Nadal’s incredible achievement and the high price he paid with his body – and the problem of night sessions at Roland-Garros – Match Points #39
In the latest episode of Match Points, the main topic of discussion is Rafael Nadal, his amazing Grand Slam winning record – and what he might do next after exacerbating his troublesome chronic foot injury
Rafael Nadal secured his 14th Roland-Garros title on Sunday – but at what cost? That’s the main topic of discussion in the latest episode of Match Points.
Host Josh Cohen speaks to former Wimbledon champion Marion Bartoli and journalists Carole Bouchard and Ben Rothenberg to get their views on the 22-time Grand Slam champion’s health and fitness.
They also discuss the supremacy of women’s world No 1 Iga Swiatek – and the ongoing debate over night session scheduling, which caused such controversy in Paris. Amelie Mauresmo, the tournament director, has come out fighting, defending her record as a supporter of women’s tennis – but people are still asking questions about how matches are selected for the high-profile, prime-time spot.
1.11 – Host Josh Cohen asks if Rafael Nadal pushed his body too far in order to play and finish the French Open. Bartoli says she could see the suffering in his face from early on in the tournament – and she thinks that his goal was simply to win Roland-Garros without considering anything after that point.
3.38 – Bouchard says it is our business to consider his physical condition – and that it is clear that without his medical team he wouldn’t have been in the draw. “He knew the sacrifice he was making,” she says.
8.00 – Nadal has always said that having the Grand Slam record doesn’t mean that much to him – and Cohen wonders what the panel think about that. Rothenberg says he thinks it has the unintended effect of annoying Novak Djokovic, who does care about having that record. He thinks that Nadal is more philosophical, considering the journey as also the destination.
9.30 – Bouchard says that Djokovic is motivated by wanting to be the best and hold the records, whereas Nadal says his life won’t change any more as he has already achieved his dreams. She says that perhaps Nadal doesn’t care about the number of Grand Slams he wins, but maybe he wants to finish above Djokovic.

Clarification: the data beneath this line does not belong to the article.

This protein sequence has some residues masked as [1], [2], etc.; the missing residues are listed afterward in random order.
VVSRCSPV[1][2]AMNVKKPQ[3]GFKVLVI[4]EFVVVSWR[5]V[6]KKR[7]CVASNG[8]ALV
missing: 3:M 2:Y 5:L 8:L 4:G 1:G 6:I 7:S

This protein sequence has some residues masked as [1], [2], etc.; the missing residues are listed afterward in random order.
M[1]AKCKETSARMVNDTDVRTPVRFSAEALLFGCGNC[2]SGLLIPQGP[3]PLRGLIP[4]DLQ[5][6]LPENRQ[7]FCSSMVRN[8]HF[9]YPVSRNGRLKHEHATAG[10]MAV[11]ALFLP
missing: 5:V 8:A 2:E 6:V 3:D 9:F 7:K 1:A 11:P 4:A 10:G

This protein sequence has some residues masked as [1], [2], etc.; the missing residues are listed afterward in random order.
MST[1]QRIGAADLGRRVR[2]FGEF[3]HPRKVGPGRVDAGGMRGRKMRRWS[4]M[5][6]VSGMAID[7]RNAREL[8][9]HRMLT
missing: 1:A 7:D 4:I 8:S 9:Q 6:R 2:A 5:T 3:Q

10.50 – Bartoli points out that winning 14 editions of one Grand Slam is incredible and unlikely ever to be bettered. “His career has been shaped on that court,” she says of Court Philippe-Chatrier.
13.35 – Nadal says that Djokovic is in the best position to win the most Slams by the time his career is done, and the panel agree – although Rothenberg raises the possible obstacle of Covid vaccination, without which he would still not be allowed into the US or Australia.
17.45 – Iga Swiatek was utterly dominant at Roland-Garros, but Cohen asks if she is still being underestimated. The panel discuss the state of the top of the WTA Tour, and Bouchard wonders if nobody else is willing to put the necessary work in to step up and challenge her.
“The numbers speak for themselves,” says Rothenberg.
24 – Next up on the agenda are Amelie Mauresmo’s comments that men’s matches were more attractive than the women’s when it came to scheduling the night session. Bouchard says that those words were wrong – and adds that very few of the male players would constitute a “fascinating” match at the moment.
29.45 – Bartoli – one of Mauresmo’s former on-court opponents – says that it was her first year as Roland-Garros tournament director and she will have taken note of what works and what doesn’t for future reference.
35.50 – Inevitably, the discussion of whether men should play best-of-three has come up again – this time it was Billie Jean King who raised it. The panel aren’t unanimous about this particular question – and Bartoli suggests another solution entirely, while Bouchard points out that the players hate being on court in Paris at night anyway because of the cold conditions.
43.07 – This edition wraps up with a discussion of the current situation in Ukraine, and the banning of Russian and Belarusian players from Wimbledon. The panel talk about what the ATP and WTA could have done – if anything – other than remove ranking points from the tournament. Bartoli surely speaks for everyone when she says, “I just want this war to end.”